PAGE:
Food and Behaviour Research

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14 November 2014 - Asian Scientist - Recycling CO2 Into Omega-3

The ability to obtain omega-3 oils from CO2 emissions turns the issue of food versus fuels on its head.

Omega-3 oils are essential nutrients that cannot be synthesized by the human body and instead must be consumed via the diet, most commonly from eating oily fish. Like humans, however, fish are unable to synthesize omega-3 fatty acids and must source them through their diet as well. To keep up with global demand, fish farms (or aquaculture) use huge quantities of wild fish as feed, contributing to an overfishing crisis and threatening global food security.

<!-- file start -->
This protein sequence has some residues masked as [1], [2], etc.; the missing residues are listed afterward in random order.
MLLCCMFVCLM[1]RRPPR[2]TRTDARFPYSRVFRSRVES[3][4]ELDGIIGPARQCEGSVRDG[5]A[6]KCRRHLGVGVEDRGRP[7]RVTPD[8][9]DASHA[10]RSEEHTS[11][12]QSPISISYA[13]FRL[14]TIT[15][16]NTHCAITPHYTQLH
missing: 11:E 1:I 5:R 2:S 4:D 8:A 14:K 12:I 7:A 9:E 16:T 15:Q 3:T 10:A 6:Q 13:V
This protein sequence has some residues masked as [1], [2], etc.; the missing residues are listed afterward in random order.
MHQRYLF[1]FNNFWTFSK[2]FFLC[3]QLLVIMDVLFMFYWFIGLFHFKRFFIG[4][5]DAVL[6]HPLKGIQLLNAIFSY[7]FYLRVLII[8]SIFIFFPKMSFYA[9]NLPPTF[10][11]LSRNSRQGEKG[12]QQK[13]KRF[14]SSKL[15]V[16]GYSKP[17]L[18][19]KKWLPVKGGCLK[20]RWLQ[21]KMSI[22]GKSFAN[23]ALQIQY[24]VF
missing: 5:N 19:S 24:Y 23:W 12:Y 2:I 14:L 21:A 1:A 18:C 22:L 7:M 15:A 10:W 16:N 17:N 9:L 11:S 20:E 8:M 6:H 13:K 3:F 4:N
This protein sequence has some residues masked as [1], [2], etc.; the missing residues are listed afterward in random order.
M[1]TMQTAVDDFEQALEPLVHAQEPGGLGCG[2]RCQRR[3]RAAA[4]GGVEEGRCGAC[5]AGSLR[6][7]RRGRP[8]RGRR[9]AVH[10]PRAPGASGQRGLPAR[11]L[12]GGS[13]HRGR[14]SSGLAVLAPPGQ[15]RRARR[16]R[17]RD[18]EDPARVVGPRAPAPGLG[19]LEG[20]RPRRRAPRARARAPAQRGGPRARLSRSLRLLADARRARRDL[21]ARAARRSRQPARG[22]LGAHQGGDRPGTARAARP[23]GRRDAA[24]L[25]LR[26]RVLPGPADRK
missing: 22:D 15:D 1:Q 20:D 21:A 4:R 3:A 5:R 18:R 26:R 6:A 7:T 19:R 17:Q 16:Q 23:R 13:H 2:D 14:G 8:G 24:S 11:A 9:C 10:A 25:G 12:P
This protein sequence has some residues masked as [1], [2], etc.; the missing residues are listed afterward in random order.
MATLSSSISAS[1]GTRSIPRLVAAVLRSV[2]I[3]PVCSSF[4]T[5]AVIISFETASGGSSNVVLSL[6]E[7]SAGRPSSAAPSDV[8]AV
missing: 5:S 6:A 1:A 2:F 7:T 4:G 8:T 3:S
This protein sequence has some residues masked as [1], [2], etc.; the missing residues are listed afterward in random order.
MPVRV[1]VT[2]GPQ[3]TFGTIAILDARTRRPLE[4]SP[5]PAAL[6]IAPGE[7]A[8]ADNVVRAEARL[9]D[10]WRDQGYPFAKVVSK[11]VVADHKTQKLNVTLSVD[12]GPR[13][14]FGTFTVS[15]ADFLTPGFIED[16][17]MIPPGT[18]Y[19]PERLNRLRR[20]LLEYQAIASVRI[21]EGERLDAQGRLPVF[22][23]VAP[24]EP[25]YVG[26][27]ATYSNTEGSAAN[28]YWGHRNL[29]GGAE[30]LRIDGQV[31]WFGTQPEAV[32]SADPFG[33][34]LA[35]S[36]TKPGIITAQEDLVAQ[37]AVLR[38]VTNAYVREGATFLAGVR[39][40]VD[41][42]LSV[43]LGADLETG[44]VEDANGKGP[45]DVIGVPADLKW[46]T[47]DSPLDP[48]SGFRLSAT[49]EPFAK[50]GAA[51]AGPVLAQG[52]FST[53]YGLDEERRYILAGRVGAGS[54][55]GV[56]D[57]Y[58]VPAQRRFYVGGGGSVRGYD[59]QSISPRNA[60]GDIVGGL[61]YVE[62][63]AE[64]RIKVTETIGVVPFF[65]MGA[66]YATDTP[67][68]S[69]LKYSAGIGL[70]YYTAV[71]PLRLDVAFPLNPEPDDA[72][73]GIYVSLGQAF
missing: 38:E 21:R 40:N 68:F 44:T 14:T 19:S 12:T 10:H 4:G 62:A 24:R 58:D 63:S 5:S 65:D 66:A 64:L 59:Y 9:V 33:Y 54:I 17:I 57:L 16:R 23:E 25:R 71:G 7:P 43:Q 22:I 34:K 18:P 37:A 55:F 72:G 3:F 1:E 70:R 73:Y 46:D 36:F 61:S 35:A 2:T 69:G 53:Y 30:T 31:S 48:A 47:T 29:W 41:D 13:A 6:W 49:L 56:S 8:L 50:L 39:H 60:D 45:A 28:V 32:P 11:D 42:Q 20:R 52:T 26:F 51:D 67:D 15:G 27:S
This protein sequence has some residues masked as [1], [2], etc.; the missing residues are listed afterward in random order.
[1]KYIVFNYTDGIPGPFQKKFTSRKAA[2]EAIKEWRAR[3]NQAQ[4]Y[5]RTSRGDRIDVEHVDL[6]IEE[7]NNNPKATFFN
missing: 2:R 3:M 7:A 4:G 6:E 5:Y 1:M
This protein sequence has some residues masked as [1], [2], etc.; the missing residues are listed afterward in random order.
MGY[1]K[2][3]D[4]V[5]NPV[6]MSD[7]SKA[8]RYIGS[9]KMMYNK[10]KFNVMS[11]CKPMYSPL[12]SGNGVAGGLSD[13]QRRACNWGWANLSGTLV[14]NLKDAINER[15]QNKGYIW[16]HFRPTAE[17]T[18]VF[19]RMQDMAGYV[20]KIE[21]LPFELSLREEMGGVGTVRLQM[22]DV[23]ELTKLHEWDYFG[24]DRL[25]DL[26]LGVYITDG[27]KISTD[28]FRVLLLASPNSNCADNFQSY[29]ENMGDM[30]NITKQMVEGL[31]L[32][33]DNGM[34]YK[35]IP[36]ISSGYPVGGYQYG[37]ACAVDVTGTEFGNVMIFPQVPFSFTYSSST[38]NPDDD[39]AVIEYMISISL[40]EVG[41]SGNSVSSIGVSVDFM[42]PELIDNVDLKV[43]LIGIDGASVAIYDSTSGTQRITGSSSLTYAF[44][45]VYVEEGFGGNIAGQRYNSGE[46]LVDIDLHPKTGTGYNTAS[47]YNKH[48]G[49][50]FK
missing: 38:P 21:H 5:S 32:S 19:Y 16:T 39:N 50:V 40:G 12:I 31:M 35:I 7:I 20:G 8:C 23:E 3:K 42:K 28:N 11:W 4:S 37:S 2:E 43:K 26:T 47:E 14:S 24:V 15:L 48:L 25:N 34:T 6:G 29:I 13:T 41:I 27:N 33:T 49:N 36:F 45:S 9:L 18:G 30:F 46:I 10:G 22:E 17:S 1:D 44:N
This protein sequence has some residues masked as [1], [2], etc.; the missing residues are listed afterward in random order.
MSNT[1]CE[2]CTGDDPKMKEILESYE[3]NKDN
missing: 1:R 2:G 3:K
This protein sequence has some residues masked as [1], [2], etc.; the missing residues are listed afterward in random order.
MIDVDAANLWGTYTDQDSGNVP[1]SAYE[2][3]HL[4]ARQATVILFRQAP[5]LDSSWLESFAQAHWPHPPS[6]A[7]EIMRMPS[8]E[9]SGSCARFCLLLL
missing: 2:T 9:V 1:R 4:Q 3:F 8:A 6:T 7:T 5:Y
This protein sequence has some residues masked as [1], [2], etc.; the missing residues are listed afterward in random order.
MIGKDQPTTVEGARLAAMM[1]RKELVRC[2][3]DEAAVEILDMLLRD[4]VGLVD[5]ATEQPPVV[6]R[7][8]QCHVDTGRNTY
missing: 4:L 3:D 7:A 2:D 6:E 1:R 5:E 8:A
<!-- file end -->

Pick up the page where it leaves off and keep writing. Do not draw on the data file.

Recycling carbon dioxide (CO2) gases as the sole carbon source for continuous gas fermentation, LanzaTech’s microbes produce acetate that is then consumed as energy and carbon by a proprietary algae developed by the team at IOC-DBT. These algae are rich in omega-3 fatty acids and can be utilized as an omega-3 rich fish meal substitute, or the algal oil can be extracted and purified as an independent omega-3 lipid product.